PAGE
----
What do we see in our dear and humble character? We see his tremendous obedience, his exceptional readiness for obedience and fulfillment. He does not argue, hesitate, or express any rights or demands. He sinks into a full obedience to the words pronounced to him; he knows that his life is going to be a drama, transformed, however, into an extraordinary level of purity and sublimity: far beyond any human expectations or calculations. Joseph accepted his work because he was told: “Do not be afraid to take to you Mary your wife, for that which is begotten in her is of the Holy Spirit.” Saint Joseph’s particular commitment to the will of God is an example on which we should ponder today. We know that making our capricious, stubborn, often wandering, sometimes even rebellious desires coincide with the will of God; making these small and lofty desires and this freedom coincide with the Will of God, is the very secret of the greatness of life. It means to immerse in the thoughts of the Lord and to be a part of the plans of His full clairvoyance, His Mercy and even His magnanimity. How should we behave to achieve such a wonderful goal? Saint Joseph teaches us this through his faithful and constant attention to the Almighty.
St Joseph also speaks to my hospital ministry at the Sir Anthony Mamo Oncology Centre. Every time I am called to assist a person who is dying I always pray to St Joseph to accompany that person as well as his and her family in this painful moment of their lives. When I pray his prayer I immediately feel that comfort which he himself received at the hour of his passing, as he was lovingly surrounded by Jesus and Mary, the two most precious persons he always loved and cared for.
In his Motu Proprio Bonum Sane Pope Benedict XV tells us: At the school of Joseph, all will learn to consider passing current events in the light of their futures that last eternally, and consoling the inevitable hardships of the human condition with the hope of the good things of heaven, they should aspire to the latter through obeying the divine will, living soberly, according to the dictates of justice and piety… (…) We, therefore, full of trust in the patronage of him, to whose vigilant providence God was pleased to grant custody of his Incarnate Only Begotten and of the Virgin Mother of God, we strongly exhort all the Bishops in the Catholic world so that, in these stormy times for Christianity, they will lead the faithful to implore with greater commitment the valuable help of Saint Joseph (…) He is justly held as the most efficacious protector of the dying, having expired with the assistance of Jesus and Mary.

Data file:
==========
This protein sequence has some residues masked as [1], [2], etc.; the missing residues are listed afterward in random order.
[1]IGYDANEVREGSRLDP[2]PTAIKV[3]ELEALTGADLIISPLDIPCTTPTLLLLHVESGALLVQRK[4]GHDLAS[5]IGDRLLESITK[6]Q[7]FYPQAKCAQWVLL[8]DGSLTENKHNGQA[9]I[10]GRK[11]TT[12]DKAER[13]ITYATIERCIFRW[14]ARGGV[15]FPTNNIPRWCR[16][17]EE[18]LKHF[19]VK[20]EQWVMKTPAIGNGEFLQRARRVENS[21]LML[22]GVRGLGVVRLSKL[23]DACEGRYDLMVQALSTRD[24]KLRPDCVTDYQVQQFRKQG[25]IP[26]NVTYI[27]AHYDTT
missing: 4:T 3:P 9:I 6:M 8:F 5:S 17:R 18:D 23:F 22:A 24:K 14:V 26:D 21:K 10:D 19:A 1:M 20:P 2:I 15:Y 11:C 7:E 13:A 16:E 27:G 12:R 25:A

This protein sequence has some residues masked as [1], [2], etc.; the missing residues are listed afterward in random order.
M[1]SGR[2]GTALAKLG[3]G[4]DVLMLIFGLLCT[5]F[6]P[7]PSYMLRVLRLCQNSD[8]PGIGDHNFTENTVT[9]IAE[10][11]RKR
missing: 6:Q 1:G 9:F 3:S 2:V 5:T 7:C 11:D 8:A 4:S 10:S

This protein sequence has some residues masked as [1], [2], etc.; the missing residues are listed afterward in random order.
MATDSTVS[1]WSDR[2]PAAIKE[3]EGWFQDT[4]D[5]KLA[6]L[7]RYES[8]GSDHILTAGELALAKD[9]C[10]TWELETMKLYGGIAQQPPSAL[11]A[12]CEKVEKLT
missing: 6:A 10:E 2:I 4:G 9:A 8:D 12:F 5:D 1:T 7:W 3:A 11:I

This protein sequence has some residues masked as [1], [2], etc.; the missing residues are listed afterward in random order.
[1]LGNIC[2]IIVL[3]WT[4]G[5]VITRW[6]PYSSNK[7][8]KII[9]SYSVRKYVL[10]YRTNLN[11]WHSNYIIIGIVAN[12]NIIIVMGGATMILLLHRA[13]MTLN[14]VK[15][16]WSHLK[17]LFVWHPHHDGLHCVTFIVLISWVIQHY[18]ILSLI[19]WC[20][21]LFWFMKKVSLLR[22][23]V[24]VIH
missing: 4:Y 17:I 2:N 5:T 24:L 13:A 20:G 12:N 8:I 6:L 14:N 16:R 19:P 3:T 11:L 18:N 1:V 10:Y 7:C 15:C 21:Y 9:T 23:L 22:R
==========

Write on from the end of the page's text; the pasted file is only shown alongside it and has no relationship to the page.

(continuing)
If there is a prayer which powerfully reminds me of the deep holiness that thrived in St Joseph’s heart is certainly the prayer of the abandonment written by Blessed Charles de Foucauld. St Joseph’s life practically sang, in all its aspects, this profound prayer of total trust in the Lord. I humbly recommend that we pray it, especially after receiving the Most Precious Body and Blood of Jesus Christ, so that, like Joseph, we consecrate our whole being to the Father in Christ. May we, as we pray it, our hearts, minds and bodies be transformed into every attitude that is inscribed this prayer. A prayer which not only Joseph did pray but also Mary and, particularly, Jesus himself as the perfect gift of himself to the Father for us and our salvation.
I abandon myself into your hands;
do with me what you will.
Whatever you may do, I thank you:
I am ready for all, I accept all.
Let only your will be done in me,
and in all your creatures –
I wish no more than this, O Lord.
Into your hands I commend my soul:
I offer it to you with all the love of my heart,
for I love you, Lord, and so need to give myself,
to surrender myself into your hands without reserve,
and with boundless confidence,
for you are my Father.
In his apostolic letter on the 150th anniversary of the proclamation of St Joseph as Patron of the Universal Church, Patris Corde, Pope Francis writes: From him [Joseph], Jesus learned the value, the dignity and the joy of what it means to eat bread that is the fruit of one’s own labour (no.6). May I let St Joseph keep teaching me the value, dignity and joy of working assidously for God by serving others and then be blessed and fortified, in return, by the food that comes as a result of the sweat of my brow.
Fr Mario Attard OFM Cap